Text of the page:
Retention of tracheal intubation skills by novice personnel: a comparison of the Airtraq and Macintosh laryngoscopes.

Hdl Handle:
http://hdl.handle.net/10147/127934
Title:
Retention of tracheal intubation skills by novice personnel: a comparison of the Airtraq and Macintosh laryngoscopes.
Authors:
Maharaj, C H; Costello, J; Higgins, B D; Harte, B H; Laffey, J G
Affiliation:
Department of Anaesthesia, Galway University Hospitals, Ireland.
Citation:
Retention of tracheal intubation skills by novice personnel: a comparison of the Airtraq and Macintosh laryngoscopes. 2007, 62 (3):272-8 Anaesthesia
Journal:
Anaesthesia
Issue Date:
Mar-2007
URI:
http://hdl.handle.net/10147/127934
DOI:
10.1111/j.1365-2044.2007.04938.x
PubMed ID:
17300305
Abstract:
Direct laryngoscopic tracheal intubation is a potentially lifesaving manoeuvre, but it is a difficult skill to acquire and to maintain. These difficulties are exacerbated if the opportunities to utilise this skill are infrequent, and by the fact that the consequences of poorly performed intubation attempts may be severe. Novice users find the Airtraq laryngoscope easier to use than the conventional Macintosh laryngoscope. We therefore wished to determine whether novice users would have greater retention of intubation skills with the Airtraq rather than the Macintosh laryngoscope. Twenty medical students who had no prior airway management experience participated in this study. Following brief didactic instruction, each took turns performing laryngoscopy and intubation using the Macintosh and Airtraq devices in easy and simulated difficult laryngoscopy scenarios. The degree of success with each device, the time taken to perform intubation and the assistance required, and the potential for complications were then assessed. Six months later, the assessment process was repeated. No didactic instruction or practice attempts were provided on this latter occasion. Tracheal intubation skills declined markedly with both devices. However, the Airtraq continued to provide better intubating conditions, resulting in greater success of intubation, with fewer optimisation manoeuvres required, and reduced potential for dental trauma, particularly in the difficult laryngoscopy scenarios. The substantial decline in direct laryngoscopy skills over time emphasise the need for continued reinforcement of this complex skill.
Item Type:
Article
Language:
en
MeSH:
Anesthesiology; Clinical Competence; Cross-Over Studies; Education, Medical, Undergraduate; Follow-Up Studies; Humans; Immobilization; Intubation, Intratracheal; Laryngoscopes; Laryngoscopy; Neck; Retention (Psychology)
ISSN:
0003-2409

Full metadata record

DC FieldValue Language
dc.contributor.authorMaharaj, C Hen
dc.contributor.authorCostello, Jen
dc.contributor.authorHiggins, B Den
dc.contributor.authorHarte, B Hen
dc.contributor.authorLaffey, J Gen
dc.date.accessioned2011-04-11T10:22:05Z-
dc.date.available2011-04-11T10:22:05Z-
dc.date.issued2007-03-
dc.identifier.citationRetention of tracheal intubation skills by novice personnel: a comparison of the Airtraq and Macintosh laryngoscopes. 2007, 62 (3):272-8 Anaesthesiaen
dc.identifier.issn0003-2409-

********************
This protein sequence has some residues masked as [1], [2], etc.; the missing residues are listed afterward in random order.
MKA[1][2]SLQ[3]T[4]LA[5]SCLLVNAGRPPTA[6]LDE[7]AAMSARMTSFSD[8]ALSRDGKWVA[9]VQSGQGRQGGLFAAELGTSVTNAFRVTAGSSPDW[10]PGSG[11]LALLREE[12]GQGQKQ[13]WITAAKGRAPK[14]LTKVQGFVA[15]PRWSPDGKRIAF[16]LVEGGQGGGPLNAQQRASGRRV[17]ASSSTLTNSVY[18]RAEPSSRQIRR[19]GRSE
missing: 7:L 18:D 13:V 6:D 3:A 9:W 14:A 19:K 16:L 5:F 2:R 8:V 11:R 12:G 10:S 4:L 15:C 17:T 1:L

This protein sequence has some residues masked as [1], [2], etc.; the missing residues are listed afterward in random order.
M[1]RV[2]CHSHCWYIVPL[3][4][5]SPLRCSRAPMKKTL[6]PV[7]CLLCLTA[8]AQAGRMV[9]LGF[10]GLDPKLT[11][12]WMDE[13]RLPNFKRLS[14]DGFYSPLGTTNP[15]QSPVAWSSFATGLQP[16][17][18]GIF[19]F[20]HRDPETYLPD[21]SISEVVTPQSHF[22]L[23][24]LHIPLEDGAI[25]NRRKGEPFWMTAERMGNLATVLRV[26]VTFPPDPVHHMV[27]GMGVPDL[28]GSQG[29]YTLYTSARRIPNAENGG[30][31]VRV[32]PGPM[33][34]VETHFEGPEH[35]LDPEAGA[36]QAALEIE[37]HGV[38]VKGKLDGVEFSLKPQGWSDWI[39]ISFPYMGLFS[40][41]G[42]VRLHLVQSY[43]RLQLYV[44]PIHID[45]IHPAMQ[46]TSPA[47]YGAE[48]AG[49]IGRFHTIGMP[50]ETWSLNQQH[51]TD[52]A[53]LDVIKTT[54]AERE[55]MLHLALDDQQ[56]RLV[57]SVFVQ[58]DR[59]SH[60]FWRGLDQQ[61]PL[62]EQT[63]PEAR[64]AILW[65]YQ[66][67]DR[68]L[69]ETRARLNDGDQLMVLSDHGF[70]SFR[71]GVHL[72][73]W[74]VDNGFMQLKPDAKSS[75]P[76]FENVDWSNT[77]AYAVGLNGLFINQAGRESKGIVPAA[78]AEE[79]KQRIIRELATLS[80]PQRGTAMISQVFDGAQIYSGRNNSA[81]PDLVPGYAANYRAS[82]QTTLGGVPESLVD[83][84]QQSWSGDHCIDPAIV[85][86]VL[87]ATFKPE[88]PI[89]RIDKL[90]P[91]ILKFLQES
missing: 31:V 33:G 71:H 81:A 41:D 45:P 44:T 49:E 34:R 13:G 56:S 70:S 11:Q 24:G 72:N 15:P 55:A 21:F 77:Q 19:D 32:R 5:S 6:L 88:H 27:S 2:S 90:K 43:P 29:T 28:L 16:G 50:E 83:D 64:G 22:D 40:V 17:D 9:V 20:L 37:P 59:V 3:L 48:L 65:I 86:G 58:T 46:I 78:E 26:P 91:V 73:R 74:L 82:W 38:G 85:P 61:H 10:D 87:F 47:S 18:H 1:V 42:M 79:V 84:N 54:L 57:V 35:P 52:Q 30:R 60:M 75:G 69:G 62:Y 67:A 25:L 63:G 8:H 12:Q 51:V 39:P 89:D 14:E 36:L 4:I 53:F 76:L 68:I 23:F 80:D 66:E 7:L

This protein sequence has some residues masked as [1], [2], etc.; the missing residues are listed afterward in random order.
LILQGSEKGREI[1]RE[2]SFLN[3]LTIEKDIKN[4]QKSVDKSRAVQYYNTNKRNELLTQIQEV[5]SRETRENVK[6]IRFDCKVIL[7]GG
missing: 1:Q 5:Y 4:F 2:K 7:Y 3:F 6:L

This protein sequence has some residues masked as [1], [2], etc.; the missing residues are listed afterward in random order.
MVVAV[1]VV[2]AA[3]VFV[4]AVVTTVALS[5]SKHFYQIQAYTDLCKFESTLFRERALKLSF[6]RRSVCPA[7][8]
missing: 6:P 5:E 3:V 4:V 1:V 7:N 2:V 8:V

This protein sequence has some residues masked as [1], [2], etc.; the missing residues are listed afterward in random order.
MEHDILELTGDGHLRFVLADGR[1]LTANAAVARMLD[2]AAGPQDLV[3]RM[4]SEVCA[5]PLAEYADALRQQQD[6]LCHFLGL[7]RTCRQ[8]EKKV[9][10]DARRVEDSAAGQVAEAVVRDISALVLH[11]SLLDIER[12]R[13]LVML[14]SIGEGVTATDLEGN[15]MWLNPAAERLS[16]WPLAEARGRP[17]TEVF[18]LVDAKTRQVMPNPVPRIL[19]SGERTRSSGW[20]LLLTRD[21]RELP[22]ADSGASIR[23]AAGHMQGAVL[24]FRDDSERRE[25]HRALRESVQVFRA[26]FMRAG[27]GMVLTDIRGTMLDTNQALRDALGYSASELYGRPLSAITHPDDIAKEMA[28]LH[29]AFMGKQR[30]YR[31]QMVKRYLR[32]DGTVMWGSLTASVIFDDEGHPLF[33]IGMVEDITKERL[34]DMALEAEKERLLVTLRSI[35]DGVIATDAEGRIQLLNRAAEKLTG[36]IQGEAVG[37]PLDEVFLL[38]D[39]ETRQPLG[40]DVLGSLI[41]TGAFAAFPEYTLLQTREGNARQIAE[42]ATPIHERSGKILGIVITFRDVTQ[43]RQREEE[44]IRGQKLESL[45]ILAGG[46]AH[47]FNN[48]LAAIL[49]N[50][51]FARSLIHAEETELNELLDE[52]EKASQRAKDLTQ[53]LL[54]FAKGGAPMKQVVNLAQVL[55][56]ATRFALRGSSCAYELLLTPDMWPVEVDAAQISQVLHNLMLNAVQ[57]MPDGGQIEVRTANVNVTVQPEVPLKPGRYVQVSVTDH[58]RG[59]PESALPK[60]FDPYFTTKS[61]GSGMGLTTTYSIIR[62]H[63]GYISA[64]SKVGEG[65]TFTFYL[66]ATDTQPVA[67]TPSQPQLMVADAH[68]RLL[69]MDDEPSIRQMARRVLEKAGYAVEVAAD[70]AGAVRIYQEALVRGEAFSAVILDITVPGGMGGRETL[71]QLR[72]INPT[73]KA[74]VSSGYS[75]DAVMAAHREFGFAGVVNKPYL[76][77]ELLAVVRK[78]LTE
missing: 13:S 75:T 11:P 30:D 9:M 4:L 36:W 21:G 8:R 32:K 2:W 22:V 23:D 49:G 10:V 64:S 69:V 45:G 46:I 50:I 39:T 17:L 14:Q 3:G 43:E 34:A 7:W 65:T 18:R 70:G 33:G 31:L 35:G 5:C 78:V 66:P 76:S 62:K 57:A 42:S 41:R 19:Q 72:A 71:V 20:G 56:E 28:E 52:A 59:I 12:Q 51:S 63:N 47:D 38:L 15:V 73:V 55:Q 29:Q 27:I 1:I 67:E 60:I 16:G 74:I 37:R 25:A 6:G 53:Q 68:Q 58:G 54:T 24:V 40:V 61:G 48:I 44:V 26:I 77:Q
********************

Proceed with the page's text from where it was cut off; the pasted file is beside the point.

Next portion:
dc.identifier.pmid17300305-
dc.identifier.doi10.1111/j.1365-2044.2007.04938.x-
dc.identifier.urihttp://hdl.handle.net/10147/127934-
dc.description.abstractDirect laryngoscopic tracheal intubation is a potentially lifesaving manoeuvre, but it is a difficult skill to acquire and to maintain. These difficulties are exacerbated if the opportunities to utilise this skill are infrequent, and by the fact that the consequences of poorly performed intubation attempts may be severe. Novice users find the Airtraq laryngoscope easier to use than the conventional Macintosh laryngoscope. We therefore wished to determine whether novice users would have greater retention of intubation skills with the Airtraq rather than the Macintosh laryngoscope. Twenty medical students who had no prior airway management experience participated in this study. Following brief didactic instruction, each took turns performing laryngoscopy and intubation using the Macintosh and Airtraq devices in easy and simulated difficult laryngoscopy scenarios. The degree of success with each device, the time taken to perform intubation and the assistance required, and the potential for complications were then assessed. Six months later, the assessment process was repeated. No didactic instruction or practice attempts were provided on this latter occasion. Tracheal intubation skills declined markedly with both devices. However, the Airtraq continued to provide better intubating conditions, resulting in greater success of intubation, with fewer optimisation manoeuvres required, and reduced potential for dental trauma, particularly in the difficult laryngoscopy scenarios. The substantial decline in direct laryngoscopy skills over time emphasise the need for continued reinforcement of this complex skill.-
dc.language.isoenen
dc.subject.meshAnesthesiology-
dc.subject.meshClinical Competence-
dc.subject.meshCross-Over Studies-
dc.subject.meshEducation, Medical, Undergraduate-
dc.subject.meshFollow-Up Studies-
dc.subject.meshHumans-
dc.subject.meshImmobilization-
dc.subject.meshIntubation, Intratracheal-
dc.subject.meshLaryngoscopes-
dc.subject.meshLaryngoscopy-
dc.subject.meshNeck-
dc.subject.meshRetention (Psychology)-
dc.titleRetention of tracheal intubation skills by novice personnel: a comparison of the Airtraq and Macintosh laryngoscopes.en
dc.typeArticleen
dc.contributor.departmentDepartment of Anaesthesia, Galway University Hospitals, Ireland.en
dc.identifier.journalAnaesthesiaen
dc.description.provinceConnacht-

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